As a response to the COVID-19 pandemic, many treatment courts shifted to offering teleservices. We sought to examine the barriers that clients faced when transitioning to virtual court and treatment, and how this transition impacted their perceptions of the treatment court experience.
The National Center for State Courts administered an online survey between January 1, 2021, and July 31, 2021, deployed to state and local court administrators, which resulted in 1356 unique client responses from 121 courts. The survey measured attitudes about the treatment court process, including interactions with the judge, the behavioral health treatment staff, and treatment groups, as well as barriers to virtual and in-person court. We hypothesized that clients with fewer technological barriers to virtual service, who shifted to virtual court or treatment, would report more positive attitudes to this service delivery.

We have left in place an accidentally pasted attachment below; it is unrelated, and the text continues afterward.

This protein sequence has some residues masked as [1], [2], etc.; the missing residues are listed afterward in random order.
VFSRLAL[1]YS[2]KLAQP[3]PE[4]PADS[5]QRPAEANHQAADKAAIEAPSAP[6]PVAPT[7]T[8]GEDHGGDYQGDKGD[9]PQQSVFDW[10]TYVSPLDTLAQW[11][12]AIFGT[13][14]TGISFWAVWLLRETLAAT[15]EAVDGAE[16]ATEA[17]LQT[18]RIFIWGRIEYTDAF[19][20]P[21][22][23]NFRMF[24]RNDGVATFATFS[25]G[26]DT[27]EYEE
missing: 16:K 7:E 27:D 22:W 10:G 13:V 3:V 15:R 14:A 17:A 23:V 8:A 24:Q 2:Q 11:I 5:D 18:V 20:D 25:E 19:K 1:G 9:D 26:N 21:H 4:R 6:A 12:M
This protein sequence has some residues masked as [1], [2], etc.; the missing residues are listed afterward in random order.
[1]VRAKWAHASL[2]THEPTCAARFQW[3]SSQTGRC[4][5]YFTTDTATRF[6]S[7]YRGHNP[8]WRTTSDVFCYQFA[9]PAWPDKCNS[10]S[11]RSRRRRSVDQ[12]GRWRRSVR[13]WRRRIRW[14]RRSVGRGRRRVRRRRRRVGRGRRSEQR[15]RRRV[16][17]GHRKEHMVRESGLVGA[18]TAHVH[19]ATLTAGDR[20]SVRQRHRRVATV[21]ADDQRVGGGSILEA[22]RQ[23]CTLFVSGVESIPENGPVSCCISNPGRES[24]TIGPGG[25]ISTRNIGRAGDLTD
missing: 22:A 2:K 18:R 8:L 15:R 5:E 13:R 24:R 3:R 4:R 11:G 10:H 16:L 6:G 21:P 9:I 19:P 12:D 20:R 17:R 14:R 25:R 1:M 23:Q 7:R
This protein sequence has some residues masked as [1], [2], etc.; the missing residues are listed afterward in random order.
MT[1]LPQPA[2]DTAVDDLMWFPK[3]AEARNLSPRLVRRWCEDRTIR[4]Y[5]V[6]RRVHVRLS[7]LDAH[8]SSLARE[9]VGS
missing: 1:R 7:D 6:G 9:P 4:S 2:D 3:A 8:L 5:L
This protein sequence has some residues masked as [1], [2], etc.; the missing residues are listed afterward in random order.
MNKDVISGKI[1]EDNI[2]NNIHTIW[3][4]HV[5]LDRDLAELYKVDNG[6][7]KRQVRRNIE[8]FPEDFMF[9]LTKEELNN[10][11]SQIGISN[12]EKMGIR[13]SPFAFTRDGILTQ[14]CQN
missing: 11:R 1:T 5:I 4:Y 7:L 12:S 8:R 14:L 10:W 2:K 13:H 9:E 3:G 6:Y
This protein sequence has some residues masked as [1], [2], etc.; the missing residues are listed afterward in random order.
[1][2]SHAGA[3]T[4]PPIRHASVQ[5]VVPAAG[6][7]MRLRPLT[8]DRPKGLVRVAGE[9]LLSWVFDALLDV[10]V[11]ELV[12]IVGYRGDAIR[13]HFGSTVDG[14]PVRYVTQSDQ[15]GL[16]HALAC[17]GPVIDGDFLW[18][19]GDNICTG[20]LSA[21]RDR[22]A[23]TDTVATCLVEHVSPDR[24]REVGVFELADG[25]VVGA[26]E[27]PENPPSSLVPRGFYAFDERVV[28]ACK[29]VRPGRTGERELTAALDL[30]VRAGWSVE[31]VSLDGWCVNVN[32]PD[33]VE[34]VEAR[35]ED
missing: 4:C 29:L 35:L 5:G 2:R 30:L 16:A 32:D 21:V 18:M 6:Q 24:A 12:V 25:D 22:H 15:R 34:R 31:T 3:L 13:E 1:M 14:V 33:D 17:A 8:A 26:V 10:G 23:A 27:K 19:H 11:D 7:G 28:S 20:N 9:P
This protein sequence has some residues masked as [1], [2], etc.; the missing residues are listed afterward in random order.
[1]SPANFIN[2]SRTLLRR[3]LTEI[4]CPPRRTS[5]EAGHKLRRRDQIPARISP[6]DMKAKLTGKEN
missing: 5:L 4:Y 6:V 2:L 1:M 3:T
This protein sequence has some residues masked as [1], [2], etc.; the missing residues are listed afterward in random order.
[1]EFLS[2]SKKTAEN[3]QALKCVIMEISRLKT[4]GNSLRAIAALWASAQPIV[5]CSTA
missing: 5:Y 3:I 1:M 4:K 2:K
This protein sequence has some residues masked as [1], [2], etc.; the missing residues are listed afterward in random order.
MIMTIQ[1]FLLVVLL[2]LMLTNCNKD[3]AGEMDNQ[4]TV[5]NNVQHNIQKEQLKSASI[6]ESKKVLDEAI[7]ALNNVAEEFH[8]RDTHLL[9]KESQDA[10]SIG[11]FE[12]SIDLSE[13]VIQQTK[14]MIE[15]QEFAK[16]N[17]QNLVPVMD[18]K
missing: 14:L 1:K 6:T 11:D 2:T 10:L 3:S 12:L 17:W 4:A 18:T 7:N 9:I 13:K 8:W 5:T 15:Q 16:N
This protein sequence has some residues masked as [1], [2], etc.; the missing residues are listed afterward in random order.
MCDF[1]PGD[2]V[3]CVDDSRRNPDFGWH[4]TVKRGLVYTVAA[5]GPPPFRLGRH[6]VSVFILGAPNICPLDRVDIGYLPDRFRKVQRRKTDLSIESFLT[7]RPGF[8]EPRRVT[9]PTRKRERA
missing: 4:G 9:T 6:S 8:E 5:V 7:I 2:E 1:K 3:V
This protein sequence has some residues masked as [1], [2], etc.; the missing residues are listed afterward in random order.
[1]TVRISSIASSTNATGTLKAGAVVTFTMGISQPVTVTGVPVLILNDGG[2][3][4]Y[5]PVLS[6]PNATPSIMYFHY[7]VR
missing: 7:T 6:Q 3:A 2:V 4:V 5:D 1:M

Clients felt more comfortable participating in virtual court sessions than in-person sessions but were less likely to feel like the judge was familiar with their case during virtual court sessions. From the treatment perspective, clients felt more connected with other group members and reported greater benefit from treatment staff when treatment services were delivered in-person, but clients felt less anxious when treatment groups were virtual.
Even though virtual experiences were more comfortable than in-person experiences for clients, the results are nuanced and show preference for some in-person connections as they transitioned to virtual connections. Future research should examine how to improve client connections with staff/group members during virtual court or treatment sessions, particularly as courts and treatment providers are likely to continue some services virtually into the future.